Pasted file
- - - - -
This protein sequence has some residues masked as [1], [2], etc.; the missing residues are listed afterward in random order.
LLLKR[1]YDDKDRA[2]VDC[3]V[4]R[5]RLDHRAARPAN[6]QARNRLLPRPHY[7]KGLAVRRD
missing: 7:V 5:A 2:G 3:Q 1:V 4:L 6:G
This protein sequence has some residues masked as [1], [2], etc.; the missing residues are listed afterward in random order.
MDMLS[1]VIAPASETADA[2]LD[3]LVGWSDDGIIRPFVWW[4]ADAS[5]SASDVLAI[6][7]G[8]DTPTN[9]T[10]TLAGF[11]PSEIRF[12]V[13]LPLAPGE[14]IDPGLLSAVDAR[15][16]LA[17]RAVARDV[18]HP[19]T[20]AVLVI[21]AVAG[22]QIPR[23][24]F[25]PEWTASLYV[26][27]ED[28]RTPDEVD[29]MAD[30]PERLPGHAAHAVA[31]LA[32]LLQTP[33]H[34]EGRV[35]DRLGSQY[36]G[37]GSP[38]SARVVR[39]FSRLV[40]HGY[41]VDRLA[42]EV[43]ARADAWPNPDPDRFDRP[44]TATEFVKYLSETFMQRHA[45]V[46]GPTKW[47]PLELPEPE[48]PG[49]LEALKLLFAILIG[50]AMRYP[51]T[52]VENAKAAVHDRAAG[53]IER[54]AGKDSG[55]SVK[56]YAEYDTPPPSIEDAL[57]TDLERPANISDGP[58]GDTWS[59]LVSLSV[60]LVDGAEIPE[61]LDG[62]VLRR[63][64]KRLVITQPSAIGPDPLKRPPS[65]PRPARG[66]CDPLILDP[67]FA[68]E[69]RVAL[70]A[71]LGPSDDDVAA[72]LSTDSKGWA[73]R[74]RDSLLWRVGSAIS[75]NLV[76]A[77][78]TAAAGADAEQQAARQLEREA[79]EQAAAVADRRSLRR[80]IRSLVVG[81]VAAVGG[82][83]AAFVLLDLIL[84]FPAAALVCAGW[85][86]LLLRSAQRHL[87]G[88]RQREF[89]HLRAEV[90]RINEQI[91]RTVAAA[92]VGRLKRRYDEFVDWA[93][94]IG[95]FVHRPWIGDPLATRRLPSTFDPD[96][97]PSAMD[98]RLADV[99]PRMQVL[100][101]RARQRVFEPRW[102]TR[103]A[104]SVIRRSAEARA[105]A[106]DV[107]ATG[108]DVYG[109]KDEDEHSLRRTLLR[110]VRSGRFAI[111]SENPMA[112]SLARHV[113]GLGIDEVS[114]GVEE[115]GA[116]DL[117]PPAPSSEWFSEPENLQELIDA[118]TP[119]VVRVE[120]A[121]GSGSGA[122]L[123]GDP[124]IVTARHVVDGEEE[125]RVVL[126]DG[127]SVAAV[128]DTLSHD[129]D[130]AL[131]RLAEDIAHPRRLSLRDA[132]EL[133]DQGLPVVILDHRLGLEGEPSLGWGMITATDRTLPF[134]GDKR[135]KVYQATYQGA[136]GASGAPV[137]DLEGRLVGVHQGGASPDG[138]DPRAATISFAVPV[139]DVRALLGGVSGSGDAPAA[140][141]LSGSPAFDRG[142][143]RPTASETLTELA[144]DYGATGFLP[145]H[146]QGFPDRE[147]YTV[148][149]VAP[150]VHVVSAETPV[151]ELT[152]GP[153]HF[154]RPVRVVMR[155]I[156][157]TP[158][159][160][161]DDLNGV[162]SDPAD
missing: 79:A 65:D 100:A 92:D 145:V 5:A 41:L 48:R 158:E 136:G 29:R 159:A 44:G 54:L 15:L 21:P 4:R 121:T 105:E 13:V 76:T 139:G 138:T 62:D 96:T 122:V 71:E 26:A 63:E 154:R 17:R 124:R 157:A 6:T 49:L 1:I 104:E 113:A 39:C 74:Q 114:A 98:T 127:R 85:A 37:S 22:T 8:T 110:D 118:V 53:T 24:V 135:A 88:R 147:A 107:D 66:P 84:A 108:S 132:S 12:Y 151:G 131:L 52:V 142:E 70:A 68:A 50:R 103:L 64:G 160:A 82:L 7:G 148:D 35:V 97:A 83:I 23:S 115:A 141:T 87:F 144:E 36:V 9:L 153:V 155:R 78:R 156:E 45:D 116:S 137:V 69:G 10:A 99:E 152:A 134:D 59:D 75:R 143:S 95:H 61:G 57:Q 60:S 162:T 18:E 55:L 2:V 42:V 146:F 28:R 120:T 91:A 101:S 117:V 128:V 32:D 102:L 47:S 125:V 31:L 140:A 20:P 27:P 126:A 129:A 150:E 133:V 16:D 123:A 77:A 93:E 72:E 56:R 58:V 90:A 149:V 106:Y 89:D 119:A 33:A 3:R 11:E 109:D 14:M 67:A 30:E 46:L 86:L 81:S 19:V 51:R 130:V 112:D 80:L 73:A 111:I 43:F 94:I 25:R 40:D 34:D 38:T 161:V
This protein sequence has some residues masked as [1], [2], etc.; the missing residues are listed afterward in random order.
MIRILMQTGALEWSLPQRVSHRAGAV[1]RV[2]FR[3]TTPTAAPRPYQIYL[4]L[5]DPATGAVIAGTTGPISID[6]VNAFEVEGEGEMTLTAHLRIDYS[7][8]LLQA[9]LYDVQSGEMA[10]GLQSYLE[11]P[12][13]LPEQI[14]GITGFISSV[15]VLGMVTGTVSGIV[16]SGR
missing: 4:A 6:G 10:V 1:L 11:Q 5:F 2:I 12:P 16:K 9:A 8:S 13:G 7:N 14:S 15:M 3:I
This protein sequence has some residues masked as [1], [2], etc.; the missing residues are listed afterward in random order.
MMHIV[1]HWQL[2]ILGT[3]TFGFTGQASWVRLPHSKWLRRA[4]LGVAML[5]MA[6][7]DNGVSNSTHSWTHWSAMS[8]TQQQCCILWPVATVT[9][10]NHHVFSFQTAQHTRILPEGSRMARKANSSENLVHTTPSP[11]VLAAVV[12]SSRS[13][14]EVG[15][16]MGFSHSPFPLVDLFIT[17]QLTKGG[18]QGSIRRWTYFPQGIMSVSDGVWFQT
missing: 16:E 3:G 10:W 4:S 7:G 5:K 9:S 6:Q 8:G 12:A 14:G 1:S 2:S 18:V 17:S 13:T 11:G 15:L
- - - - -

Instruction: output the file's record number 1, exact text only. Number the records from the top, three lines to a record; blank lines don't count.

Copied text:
This protein sequence has some residues masked as [1], [2], etc.; the missing residues are listed afterward in random order.
LLLKR[1]YDDKDRA[2]VDC[3]V[4]R[5]RLDHRAARPAN[6]QARNRLLPRPHY[7]KGLAVRRD
missing: 7:V 5:A 2:G 3:Q 1:V 4:L 6:G